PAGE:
First: ensure that the developers, and the tools they use, are generating SQL that uses explicit parameters/bind variables/.CreateParameter, and are not concatenating variables into a string, regardless of whether they're calling dynamic SQL or stored procedures. This helps the query plan cache as well as provides the most important layer of SQL Injection protection.
Second: Can you mentor at least one member of the dev team on SQL? Where I work, many of our developers also write very good, solid SQL, both inline and stored procedures, and help out other developers.
Third: As was said, much of the inline/dynamic SQL vs. stored procedure argument is, in the main, political in segregated environments. Who gets the easiest access to change it, DBA's (stored procedures), or developers (inline).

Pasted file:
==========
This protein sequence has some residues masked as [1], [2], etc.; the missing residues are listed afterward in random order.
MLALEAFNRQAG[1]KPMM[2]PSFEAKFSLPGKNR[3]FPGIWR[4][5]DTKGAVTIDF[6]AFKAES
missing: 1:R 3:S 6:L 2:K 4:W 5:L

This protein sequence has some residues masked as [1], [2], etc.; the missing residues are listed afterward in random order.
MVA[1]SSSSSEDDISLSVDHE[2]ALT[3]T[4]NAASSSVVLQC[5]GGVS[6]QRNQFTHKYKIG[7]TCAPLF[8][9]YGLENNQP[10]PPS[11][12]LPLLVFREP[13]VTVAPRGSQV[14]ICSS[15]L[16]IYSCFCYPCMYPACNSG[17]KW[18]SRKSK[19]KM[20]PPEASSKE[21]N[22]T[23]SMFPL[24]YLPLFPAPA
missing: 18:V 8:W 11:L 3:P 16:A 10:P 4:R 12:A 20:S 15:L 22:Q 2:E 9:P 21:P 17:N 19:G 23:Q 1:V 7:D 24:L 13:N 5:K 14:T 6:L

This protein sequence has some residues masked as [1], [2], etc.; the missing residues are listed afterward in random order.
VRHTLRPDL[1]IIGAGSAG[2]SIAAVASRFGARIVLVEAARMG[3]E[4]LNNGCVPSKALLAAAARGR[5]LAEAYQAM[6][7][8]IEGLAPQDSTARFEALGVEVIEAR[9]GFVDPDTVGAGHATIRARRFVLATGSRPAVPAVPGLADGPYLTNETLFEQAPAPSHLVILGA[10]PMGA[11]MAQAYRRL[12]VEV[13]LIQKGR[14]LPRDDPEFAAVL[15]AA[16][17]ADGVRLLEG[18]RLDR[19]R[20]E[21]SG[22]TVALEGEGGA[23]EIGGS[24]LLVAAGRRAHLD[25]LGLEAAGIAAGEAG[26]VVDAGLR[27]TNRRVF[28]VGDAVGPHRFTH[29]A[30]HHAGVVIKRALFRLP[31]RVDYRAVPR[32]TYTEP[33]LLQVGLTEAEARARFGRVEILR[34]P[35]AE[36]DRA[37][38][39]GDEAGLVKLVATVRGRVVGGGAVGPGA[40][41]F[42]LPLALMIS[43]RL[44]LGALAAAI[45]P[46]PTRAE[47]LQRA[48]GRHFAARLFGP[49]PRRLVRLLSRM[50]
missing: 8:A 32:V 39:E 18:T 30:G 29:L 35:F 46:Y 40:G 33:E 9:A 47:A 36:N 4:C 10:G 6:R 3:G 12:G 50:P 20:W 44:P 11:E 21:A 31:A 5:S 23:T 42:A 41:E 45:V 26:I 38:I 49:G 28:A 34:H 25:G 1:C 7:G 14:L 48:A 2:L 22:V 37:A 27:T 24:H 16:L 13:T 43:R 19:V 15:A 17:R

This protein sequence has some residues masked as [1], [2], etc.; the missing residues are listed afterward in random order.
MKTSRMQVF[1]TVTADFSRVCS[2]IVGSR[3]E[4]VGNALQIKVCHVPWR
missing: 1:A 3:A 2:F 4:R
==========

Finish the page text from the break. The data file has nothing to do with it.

If the DBA's are a major bottleneck, and/or are seen to (or actually) generate more pain than value added, then there are strong political arguments for inline SQL. If there is a surplus of DBA procedure writers who write good, solid code quickly, and a shortage of developers, then there are strong political arguments for stored procedures.
Personally, I believe in using both; "SELECT col1, col2 FROM x.y.tab1 WHERE col3 = ? AND col4 = ?" and its myriad cousins gain no real maintainability from being in stored procedures; on the contrary, that's a lot of overhead for such simple statements. A longer, more complex statement, or a set of statements, do gain maintainability from being in a stored procedure as a single defined block of work.
Again, all this except explicit parameters in the SQL is environment-specific.